The primary analysis will be adjusted for baseline values for all outcomes. Secondary analysis will additionally adjust for pre-specified baseline school and child level covariates. These will include school level factors which were used in the randomisation (school size, % pupils eligible for free school meals, ethnic mix of pupils) and pupil level factors (sex, baseline BMI z-score, ethnicity, deprivation from home postcode, baseline total energy intake and baseline total physical activity). We will not adjust for age as all children will be of a very similar age. We will adjust at the school and pupil level for both ethnicity and deprivation as the school population is expected to differ from the consented study population.

Outcomes are either binary (e.g. non-overweight vs. overweight), or continuous (e.g. BMI z-score or energy expenditure), and therefore either log or linear link functions will be used, with transformations where appropriate to accommodate any non-normality. All model assumptions will be checked. We will report both relative and absolute treatment effects.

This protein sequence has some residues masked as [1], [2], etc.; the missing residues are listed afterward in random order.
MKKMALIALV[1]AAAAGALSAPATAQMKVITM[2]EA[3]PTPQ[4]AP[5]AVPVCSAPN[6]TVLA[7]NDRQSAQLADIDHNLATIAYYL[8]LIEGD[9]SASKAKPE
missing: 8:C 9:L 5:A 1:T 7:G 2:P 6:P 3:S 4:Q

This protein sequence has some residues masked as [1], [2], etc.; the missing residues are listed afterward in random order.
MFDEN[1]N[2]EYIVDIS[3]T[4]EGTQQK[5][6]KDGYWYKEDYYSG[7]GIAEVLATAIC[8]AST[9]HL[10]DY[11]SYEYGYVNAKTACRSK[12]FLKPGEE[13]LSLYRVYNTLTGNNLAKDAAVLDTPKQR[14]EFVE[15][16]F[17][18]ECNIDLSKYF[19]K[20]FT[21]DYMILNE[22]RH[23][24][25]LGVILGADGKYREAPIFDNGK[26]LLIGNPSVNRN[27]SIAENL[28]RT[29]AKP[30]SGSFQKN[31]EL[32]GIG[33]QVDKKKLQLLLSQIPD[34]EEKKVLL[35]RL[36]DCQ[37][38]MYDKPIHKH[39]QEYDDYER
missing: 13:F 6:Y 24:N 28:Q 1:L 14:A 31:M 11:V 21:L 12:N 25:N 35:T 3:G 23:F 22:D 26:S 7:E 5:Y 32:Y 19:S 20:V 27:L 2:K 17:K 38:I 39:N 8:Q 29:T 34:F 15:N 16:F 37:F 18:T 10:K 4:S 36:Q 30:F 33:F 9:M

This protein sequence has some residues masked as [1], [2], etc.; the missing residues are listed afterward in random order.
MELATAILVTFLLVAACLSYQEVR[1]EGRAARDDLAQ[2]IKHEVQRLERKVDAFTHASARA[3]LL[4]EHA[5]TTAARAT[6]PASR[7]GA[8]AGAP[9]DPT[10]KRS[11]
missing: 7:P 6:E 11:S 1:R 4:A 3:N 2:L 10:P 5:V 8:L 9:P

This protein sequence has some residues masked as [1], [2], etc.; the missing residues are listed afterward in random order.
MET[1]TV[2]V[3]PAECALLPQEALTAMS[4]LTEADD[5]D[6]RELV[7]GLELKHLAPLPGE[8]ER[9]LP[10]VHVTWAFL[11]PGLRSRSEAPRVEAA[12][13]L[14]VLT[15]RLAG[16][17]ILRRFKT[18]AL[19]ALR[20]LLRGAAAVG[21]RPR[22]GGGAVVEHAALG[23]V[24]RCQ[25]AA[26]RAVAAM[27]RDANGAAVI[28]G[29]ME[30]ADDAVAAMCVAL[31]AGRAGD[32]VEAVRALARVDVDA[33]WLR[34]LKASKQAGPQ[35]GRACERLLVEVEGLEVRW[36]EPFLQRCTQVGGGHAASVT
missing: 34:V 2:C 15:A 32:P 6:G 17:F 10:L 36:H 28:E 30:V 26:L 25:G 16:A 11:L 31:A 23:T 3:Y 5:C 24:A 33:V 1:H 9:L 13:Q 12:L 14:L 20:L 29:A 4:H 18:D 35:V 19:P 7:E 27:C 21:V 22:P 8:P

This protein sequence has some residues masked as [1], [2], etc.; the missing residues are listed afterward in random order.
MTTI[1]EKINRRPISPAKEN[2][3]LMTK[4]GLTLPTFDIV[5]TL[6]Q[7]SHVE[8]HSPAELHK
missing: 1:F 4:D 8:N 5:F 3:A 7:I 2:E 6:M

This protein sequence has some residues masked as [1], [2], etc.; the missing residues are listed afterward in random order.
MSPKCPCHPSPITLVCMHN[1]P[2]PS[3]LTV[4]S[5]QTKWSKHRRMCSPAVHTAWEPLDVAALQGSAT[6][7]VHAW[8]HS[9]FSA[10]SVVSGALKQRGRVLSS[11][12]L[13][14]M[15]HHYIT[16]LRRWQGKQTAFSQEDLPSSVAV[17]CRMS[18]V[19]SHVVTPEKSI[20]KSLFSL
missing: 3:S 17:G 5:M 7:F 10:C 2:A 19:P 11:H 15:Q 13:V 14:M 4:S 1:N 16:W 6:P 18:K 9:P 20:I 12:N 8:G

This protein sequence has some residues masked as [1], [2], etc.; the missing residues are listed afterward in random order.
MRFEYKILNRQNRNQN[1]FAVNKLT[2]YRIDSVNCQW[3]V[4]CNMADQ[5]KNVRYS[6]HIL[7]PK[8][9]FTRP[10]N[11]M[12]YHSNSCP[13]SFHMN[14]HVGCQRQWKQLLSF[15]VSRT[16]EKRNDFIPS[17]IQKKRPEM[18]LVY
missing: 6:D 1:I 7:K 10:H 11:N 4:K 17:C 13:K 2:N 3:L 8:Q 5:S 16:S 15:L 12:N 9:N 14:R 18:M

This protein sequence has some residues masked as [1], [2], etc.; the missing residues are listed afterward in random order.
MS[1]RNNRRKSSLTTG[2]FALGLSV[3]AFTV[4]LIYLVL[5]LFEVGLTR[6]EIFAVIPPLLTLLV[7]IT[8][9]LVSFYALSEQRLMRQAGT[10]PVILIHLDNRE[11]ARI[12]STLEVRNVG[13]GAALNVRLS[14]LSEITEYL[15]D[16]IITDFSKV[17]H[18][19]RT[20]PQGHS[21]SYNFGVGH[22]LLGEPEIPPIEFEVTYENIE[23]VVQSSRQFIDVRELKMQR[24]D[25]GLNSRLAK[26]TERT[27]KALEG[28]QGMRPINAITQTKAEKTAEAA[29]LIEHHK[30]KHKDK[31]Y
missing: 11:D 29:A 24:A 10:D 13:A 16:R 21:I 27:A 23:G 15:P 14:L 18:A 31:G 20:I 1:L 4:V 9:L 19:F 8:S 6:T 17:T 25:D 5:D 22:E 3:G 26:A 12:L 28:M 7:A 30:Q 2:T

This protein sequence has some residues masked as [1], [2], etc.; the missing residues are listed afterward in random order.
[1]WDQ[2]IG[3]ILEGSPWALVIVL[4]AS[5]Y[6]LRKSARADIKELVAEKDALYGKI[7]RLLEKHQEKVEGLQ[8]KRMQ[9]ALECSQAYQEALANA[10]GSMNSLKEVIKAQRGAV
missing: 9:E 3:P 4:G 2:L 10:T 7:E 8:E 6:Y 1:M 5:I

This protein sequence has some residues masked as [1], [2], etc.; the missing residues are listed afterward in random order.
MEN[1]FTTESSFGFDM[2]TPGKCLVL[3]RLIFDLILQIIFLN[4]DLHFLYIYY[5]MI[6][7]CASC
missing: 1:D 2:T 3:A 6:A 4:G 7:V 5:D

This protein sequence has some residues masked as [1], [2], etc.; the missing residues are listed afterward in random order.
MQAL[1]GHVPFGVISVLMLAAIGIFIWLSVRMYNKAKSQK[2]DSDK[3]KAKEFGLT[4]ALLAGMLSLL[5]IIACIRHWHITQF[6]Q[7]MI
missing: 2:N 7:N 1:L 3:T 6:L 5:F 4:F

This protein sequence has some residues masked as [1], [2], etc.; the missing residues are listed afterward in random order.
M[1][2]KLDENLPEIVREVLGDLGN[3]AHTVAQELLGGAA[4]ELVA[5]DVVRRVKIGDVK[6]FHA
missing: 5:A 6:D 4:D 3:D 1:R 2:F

The primary analysis will be a complete case analysis. However, missing data will be reported and associations between outcomes explored. Depending on the nature of these associations and the extent of the missing data, sensitivity analysis will be undertaken using multiple-imputation techniques.

The primary outcome and primary sub-group comparisons at both time points will be considered significant at the 5% level (and so 95% CIs reported); whereas other secondary outcomes will be deemed significant at the 1% level (and so 99% CIs reported). This difference in levels of significance, gives more weight to the primary outcomes.

Planned subgroup analyses

An examination of whether any difference in outcomes between control and intervention arms varies by sex, weight status at baseline, ethnic mix of the school and socio-economic factors will be undertaken. Within the intervention arm, we will also look at differences in outcome by fidelity of implementation (broadly classified as low, medium or high).